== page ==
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I mean, how much meat, rice and fruit can I give him?

Hi, and welcome to this board. Well, to answer the above quote: What is wrong with those foods? Plus, what about veggies? A two-year-old doesn't know you're 'supposed' to eat bread, crackers, cookies etc. If you just feed him naturally gluten free foods, he'll think that is the normal thing to do (which, really it is, that's all I can eat, and I can't even eat fruits for the most part).

Just make sure he gets enough fat, children need more fat than adults to grow and be healthy (and I mean saturated fats).

The prices for melons really are outrageous. I would just stick with foods that are reasonably priced. And make the foods that have to be shipped from home a rare, special treat. They aren't needed to be happy and healthy.

Your son doesn't know he has a problem, and after a day or two of fussing for his starchy foods, he'll forget they exist. You're the one who feels deprived when giving your son the naturally gluten free foods! Just remember, it's all about his health and happiness. If he is happy on rice, meat, fruit and veggies, you might as well be happy, too!

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Anyone else have experience like this? Fit celiac profile but negative tests. I would also like to mention that we tried the diet for a couple days (I know, not long enough) and saw improvment in mood. He seemed much happier and easier to get along with. He is pretty easy going as it is but saw big difference. Going gluten-free here is EXTREMELY hard.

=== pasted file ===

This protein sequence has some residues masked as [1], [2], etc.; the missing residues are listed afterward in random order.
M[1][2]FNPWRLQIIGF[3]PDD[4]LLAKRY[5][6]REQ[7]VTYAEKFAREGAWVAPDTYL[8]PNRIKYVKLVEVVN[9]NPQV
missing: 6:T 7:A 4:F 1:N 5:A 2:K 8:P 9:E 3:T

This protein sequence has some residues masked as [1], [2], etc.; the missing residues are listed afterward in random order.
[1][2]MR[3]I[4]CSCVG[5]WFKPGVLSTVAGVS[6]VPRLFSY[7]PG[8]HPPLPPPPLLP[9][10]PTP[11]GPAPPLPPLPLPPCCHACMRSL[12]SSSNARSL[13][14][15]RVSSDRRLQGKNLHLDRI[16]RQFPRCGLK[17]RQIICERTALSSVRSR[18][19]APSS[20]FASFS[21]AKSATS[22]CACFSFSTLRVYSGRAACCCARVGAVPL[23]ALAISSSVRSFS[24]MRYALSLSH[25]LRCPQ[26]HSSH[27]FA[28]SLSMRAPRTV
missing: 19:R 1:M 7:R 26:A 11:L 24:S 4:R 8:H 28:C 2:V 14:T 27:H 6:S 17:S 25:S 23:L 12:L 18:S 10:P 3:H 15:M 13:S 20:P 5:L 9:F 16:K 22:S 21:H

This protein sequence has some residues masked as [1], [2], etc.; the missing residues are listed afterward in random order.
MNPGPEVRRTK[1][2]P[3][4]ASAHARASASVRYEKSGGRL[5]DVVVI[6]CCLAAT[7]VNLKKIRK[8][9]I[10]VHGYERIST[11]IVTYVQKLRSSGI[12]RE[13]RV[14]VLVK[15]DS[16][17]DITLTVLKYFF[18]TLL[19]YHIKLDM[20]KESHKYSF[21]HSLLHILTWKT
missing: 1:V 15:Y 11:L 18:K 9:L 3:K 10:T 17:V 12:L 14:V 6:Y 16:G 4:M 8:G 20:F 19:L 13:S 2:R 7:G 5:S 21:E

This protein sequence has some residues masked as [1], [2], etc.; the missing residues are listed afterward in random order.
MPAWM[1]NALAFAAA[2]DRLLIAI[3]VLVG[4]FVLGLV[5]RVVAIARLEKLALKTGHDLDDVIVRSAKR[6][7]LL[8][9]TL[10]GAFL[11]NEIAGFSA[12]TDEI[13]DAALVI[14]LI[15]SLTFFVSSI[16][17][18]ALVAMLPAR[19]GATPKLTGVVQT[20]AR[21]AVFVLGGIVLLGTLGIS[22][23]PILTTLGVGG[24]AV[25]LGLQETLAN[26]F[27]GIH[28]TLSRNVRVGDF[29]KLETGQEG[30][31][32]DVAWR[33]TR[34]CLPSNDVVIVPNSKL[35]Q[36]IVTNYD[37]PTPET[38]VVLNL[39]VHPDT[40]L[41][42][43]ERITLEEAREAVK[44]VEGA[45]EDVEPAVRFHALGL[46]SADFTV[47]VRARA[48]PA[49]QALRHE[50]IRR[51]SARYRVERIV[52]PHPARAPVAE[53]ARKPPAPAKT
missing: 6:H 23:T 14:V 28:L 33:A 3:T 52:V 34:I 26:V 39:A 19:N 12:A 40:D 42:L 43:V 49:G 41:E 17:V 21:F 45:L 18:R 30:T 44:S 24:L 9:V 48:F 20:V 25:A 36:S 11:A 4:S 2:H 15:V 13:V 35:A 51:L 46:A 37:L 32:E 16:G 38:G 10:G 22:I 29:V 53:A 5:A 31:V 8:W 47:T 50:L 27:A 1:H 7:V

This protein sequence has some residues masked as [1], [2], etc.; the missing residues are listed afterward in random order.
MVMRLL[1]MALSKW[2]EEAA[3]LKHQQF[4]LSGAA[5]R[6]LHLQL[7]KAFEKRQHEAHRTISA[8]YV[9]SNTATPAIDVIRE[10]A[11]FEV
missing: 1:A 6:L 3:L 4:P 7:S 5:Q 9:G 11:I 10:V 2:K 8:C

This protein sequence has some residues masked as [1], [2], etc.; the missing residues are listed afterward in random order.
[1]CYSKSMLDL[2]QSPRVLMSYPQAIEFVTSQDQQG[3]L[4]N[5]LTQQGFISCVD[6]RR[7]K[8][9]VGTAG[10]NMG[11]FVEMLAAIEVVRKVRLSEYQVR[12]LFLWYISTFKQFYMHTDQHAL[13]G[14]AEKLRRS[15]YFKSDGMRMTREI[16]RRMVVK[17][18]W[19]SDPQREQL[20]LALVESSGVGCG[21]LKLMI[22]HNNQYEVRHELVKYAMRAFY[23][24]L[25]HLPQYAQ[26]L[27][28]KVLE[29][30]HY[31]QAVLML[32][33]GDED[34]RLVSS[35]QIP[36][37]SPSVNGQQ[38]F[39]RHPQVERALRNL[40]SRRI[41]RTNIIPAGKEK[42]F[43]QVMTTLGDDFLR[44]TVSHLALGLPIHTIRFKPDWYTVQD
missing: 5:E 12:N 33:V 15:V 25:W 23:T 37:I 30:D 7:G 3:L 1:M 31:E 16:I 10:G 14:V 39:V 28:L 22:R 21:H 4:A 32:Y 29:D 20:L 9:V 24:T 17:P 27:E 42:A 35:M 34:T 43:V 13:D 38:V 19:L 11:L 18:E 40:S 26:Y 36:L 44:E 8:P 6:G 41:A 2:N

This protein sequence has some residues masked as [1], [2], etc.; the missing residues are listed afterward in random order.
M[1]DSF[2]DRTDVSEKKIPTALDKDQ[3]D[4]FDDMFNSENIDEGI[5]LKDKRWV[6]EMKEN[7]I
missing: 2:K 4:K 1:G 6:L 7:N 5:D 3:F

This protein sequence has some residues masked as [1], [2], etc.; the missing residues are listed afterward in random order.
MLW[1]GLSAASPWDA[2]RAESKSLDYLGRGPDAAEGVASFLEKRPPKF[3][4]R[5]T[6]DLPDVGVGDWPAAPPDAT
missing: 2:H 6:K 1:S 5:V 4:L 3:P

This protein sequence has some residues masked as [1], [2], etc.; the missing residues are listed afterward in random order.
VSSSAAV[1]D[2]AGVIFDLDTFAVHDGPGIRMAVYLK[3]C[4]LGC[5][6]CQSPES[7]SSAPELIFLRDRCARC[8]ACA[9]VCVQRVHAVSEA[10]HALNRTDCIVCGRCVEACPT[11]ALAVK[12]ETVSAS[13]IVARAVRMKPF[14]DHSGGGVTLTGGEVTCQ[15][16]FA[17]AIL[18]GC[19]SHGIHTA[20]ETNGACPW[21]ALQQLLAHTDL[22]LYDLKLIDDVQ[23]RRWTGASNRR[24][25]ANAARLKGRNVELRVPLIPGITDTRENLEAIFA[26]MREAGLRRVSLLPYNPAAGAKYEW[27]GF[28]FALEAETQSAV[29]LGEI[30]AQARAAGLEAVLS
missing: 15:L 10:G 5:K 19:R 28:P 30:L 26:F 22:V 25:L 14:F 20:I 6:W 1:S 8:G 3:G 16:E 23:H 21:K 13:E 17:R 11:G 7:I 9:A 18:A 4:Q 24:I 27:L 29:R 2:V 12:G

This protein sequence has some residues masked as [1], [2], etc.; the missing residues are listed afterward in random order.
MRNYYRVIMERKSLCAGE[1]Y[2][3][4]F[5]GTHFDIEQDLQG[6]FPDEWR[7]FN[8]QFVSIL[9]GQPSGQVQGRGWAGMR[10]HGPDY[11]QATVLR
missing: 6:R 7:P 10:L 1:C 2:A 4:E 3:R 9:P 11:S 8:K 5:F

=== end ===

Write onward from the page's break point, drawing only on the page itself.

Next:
Hi Tia! Yes, that certainly sounds familiar to me! My just 3 year old son is highly symptomatic of celiac disease, however he had negative lab results and there's never been failure to thrive so it's very difficult to get a pediatric gi recognize something IS actually wrong. I'm not at all surprised you saw a positive change in your son just a couple days after starting the gluten free diet. My son showed an immediate change in mood and behavior, as well. Zachary is typically an easy going child with a pleasant disposition. However, his behavior and disposition are just awful when he ingests gluten. It is truly amazing to see how much and how quickly gluten effects him. He's sleeping better, his poops are normal, no more blistering-bleeding diaper rashes and so on. I'd never put him back on gluten regardless of what any doctor told me. It does terrible things to him. We're not willing to wait years and years for there to be major damage to his intenstines to result in a positive biopsy. We KNOW he's got major problems with gluten. I quite frankly think it is celiac but just didn't get to the advanced stage of villi atrophy. But, who the hell do I think am?? His mother??!!??!! :lol: Do remember, though, if you're going to pursue additional blood tests and biopsy, your son must be on a regular diet in order to get "accurate" results. I say "accurate" b/c everything I've read independently, and on this forum, has strongly suggested that labs and biopsy aren't very reliable under the age of 5.